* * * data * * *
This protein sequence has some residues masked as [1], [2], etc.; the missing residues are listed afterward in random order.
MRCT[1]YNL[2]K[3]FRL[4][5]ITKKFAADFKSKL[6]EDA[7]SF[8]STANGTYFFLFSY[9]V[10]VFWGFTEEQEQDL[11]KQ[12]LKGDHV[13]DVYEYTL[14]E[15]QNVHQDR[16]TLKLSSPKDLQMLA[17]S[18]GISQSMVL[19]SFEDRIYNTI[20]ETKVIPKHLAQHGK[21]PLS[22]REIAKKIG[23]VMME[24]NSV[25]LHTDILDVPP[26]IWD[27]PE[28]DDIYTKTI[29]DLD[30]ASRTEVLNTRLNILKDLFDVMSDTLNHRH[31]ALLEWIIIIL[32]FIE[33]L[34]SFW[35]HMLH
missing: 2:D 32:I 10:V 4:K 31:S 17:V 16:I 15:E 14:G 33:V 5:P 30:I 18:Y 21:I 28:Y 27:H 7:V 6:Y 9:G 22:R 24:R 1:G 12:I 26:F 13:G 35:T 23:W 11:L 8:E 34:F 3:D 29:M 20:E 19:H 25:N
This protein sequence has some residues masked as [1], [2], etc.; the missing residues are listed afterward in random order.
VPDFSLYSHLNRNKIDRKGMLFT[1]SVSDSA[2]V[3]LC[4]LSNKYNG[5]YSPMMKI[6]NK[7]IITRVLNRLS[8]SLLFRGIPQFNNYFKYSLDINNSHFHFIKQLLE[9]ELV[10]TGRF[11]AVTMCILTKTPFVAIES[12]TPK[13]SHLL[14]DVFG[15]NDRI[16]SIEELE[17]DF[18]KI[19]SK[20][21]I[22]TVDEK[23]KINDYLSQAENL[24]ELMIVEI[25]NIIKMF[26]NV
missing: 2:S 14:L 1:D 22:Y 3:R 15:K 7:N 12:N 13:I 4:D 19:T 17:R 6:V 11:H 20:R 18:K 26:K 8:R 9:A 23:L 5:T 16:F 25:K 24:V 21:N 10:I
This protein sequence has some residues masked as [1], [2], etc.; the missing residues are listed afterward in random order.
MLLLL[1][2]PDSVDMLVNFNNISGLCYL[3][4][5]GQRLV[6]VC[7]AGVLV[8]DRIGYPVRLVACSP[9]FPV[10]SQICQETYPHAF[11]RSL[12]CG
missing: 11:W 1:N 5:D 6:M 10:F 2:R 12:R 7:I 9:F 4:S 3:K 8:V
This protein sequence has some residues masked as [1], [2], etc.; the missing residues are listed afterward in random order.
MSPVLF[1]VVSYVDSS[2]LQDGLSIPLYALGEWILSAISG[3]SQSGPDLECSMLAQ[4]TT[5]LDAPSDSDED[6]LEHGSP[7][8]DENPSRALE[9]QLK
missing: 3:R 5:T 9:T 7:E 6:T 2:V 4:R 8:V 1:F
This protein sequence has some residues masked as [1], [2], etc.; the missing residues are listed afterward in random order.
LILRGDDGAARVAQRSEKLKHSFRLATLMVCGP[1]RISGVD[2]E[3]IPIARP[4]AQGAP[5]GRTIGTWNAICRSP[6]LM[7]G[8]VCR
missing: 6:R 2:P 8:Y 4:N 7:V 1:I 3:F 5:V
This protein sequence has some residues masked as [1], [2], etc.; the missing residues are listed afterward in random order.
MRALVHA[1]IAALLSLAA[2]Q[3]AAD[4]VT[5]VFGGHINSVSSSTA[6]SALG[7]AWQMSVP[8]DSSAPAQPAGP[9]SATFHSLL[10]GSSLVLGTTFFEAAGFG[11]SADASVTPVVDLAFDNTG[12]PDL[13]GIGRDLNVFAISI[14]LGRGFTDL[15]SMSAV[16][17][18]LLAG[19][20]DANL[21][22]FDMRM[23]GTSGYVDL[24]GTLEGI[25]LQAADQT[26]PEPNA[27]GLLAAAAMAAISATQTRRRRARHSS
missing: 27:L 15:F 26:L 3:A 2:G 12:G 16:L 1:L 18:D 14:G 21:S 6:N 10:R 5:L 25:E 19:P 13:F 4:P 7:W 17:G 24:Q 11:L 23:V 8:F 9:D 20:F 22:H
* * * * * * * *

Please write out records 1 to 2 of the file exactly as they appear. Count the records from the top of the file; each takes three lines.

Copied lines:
This protein sequence has some residues masked as [1], [2], etc.; the missing residues are listed afterward in random order.
MRCT[1]YNL[2]K[3]FRL[4][5]ITKKFAADFKSKL[6]EDA[7]SF[8]STANGTYFFLFSY[9]V[10]VFWGFTEEQEQDL[11]KQ[12]LKGDHV[13]DVYEYTL[14]E[15]QNVHQDR[16]TLKLSSPKDLQMLA[17]S[18]GISQSMVL[19]SFEDRIYNTI[20]ETKVIPKHLAQHGK[21]PLS[22]REIAKKIG[23]VMME[24]NSV[25]LHTDILDVPP[26]IWD[27]PE[28]DDIYTKTI[29]DLD[30]ASRTEVLNTRLNILKDLFDVMSDTLNHRH[31]ALLEWIIIIL[32]FIE[33]L[34]SFW[35]HMLH
missing: 2:D 32:I 10:V 4:K 31:S 17:V 16:I 15:E 14:G 33:V 5:P 30:I 18:Y 21:I 28:Y 27:H 7:V 6:Y 9:G 22:R 24:R 1:G 12:I 26:F 13:G 35:T 23:W 11:L 8:E 34:F 3:D 29:M 20:E 19:H 25:N
This protein sequence has some residues masked as [1], [2], etc.; the missing residues are listed afterward in random order.
VPDFSLYSHLNRNKIDRKGMLFT[1]SVSDSA[2]V[3]LC[4]LSNKYNG[5]YSPMMKI[6]NK[7]IITRVLNRLS[8]SLLFRGIPQFNNYFKYSLDINNSHFHFIKQLLE[9]ELV[10]TGRF[11]AVTMCILTKTPFVAIES[12]TPK[13]SHLL[14]DVFG[15]NDRI[16]SIEELE[17]DF[18]KI[19]SK[20][21]I[22]TVDEK[23]KINDYLSQAENL[24]ELMIVEI[25]NIIKMF[26]NV
missing: 2:S 14:L 1:D 22:Y 3:R 15:K 7:N 12:N 13:I 4:D 19:T 17:R 6:V 11:H 20:R 18:K 26:K 8:R 9:A 23:L 5:T 16:F 25:K 24:V 21:N 10:I